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Posted on Jun 22, 2012 in War College

Special Report from Afghanistan – A Turning Tide?

By Pat Proctor

Nerkh Valley as seen from the air in June 2012. Photo by Pat Proctor

The Pashtun ethnic group is the largest ethnic group in Afghanistan and the population currently beset by the Taliban insurgency. It is also widely considered the world’s largest tribal ethnic group. Yet, Pashtun tribal leadership has been decimated by three decades of war, destroying any sense of solidarity or cohesion beyond the village level.

In the absence of a broader unifying identity, many Pashtuns have turned to the Taliban insurgency. Others, however, have turned to their tamim, the factions with whom they fought during the Soviet-Afghan war or the subsequent Afghan civil war. Among the largest of these is the Hezb-e-Islami (literally "Party of Islam").

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This tamim‘s leader, Gulbuddin Hekmatyar, is among the most colorful characters in recent Afghan history. During the Soviet-Afghan War, he was a mujahidin leader. During the Afghan civil war, he briefly served twice as prime minister of Afghanistan.

His first term was cut short by Ahmed Shah Massoud’s tamim, Jamiat-i-Islami ("Society of Islam") in 1992; his second term was ended by the Taliban in 1996. Hekmatyar spent the next five years in Iran before returning in 2001 to revive the Hezb-i-Islami and begin an insurgency against the US-led coalition.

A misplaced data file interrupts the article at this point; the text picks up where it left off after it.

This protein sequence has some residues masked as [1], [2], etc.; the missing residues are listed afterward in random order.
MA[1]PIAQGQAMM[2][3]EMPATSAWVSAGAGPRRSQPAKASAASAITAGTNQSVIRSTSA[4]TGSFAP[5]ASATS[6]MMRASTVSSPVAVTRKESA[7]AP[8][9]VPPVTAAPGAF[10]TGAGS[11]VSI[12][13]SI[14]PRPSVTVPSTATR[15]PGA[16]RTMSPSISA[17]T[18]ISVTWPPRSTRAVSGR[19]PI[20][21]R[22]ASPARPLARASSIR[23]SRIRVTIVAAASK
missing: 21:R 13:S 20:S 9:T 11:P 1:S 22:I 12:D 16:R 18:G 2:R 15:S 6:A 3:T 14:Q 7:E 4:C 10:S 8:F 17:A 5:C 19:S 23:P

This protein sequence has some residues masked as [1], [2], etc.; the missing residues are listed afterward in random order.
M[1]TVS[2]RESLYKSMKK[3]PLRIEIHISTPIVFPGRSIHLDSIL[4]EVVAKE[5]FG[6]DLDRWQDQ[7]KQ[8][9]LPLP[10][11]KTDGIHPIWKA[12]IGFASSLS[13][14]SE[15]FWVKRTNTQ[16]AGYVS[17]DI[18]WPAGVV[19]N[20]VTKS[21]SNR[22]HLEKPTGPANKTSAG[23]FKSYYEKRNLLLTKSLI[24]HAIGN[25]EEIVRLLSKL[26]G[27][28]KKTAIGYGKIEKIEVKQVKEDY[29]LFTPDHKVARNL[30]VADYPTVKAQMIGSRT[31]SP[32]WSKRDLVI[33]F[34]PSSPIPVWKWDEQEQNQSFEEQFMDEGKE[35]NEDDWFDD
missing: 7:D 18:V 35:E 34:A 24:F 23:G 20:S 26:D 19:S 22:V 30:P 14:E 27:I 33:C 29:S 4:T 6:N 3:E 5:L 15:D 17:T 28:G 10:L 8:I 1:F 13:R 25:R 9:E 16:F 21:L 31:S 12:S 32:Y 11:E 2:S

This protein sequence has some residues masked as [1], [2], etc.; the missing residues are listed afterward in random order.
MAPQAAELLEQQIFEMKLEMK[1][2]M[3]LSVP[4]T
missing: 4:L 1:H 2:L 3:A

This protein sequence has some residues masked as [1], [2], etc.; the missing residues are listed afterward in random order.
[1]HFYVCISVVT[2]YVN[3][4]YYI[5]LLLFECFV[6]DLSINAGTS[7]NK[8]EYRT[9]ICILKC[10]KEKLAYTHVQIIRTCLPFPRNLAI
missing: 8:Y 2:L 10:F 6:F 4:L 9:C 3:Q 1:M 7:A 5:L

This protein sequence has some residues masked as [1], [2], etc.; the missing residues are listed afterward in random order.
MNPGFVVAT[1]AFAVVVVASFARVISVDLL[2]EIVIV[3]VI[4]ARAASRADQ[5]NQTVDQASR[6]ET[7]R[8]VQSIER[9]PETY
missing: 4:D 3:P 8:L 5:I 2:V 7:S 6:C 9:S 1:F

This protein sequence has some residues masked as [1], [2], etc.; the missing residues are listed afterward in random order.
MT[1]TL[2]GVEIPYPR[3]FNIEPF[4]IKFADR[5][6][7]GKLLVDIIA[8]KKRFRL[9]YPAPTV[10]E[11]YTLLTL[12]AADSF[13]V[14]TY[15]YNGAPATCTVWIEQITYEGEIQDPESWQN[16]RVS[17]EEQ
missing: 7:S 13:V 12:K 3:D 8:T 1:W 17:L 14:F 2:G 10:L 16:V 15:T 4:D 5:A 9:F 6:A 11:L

U.S. Army soldiers, 4th Bn, 1st Field Artillery Regiment—Task Force Gunner—raise their command's flag at Forward Operating Base Airborne, Wardak province, Afghanistan, Feb. 15, 2012, during a transfer of authority ceremony. Photo by Spc. Austin Berner In the decade since he launched this insurgency, however, Hezb-i-Islami has increasingly found itself in a three-way war with coalition forces, Afghan security forces, and the Taliban. In 2010 and 2011, the tamim reached an accord with the Karzai government that brought it into the political mainstream, including several provincial governorships in eastern Afghanistan. As its position has continued to worsen relative to the Taliban, Hezb-i-Islami has also reached out to coalition forces.

Enter Task Force Gunner (4th Battalion, 1st Field Artillery), which arrived in the Nerkh Valley, in Wardak Province of eastern Afghanistan, in February of this year. The Gunners arrived in Nerkh just as Hezb-i-Islami’s decade-long battle with the Taliban over the lucrative Nerkh Valley apple orchards was taking a decisive turn for the worse. The tamim enjoys broad-based support from former Hezb-i-Islami mujahidin in Nerkh district, but it was driven out of western Nerkh by Pakistan-armed and funded Taliban fighters. When Hezb-i-Islami leaders made overtures for peace with the coalition, the Gunner’s commander, Lt.Col. Don Paquin, seized the opportunity.

In Nerkh, as in the rugged northeastern reaches of Kunar and Nuristan and the arid plains of northeast Ghazni, Hezb-i-Islami is walking a precarious tightrope, declaring opposition to the Taliban where it has worn out its welcome, ambivalence to an Afghan government with tentative public support, and public hostility but private détente with coalition forces. If they can bring along those Afghans loyal to Hezb-i-Islami through thirty years of association with their tamim, this might just be the beginning of a turning tide in the decade long war in Afghanistan.

Click here to see all the articles that have been published in this series of reports from Afghanistan.

The views expressed in this article are those of the author and do not reflect the official policy or position of the Department of Defense or the US Government.

About the Author
Lt. Col. Pat Proctor is currently deployed to eastern Afghanistan, serving as the chief of plans for the 1st Infantry Division. He is a veteran of both the Iraq and Afghan wars and the author of Task Force Patriot and the End of Combat Operations in Iraq. He is also a doctoral candidate in history at Kansas State University.

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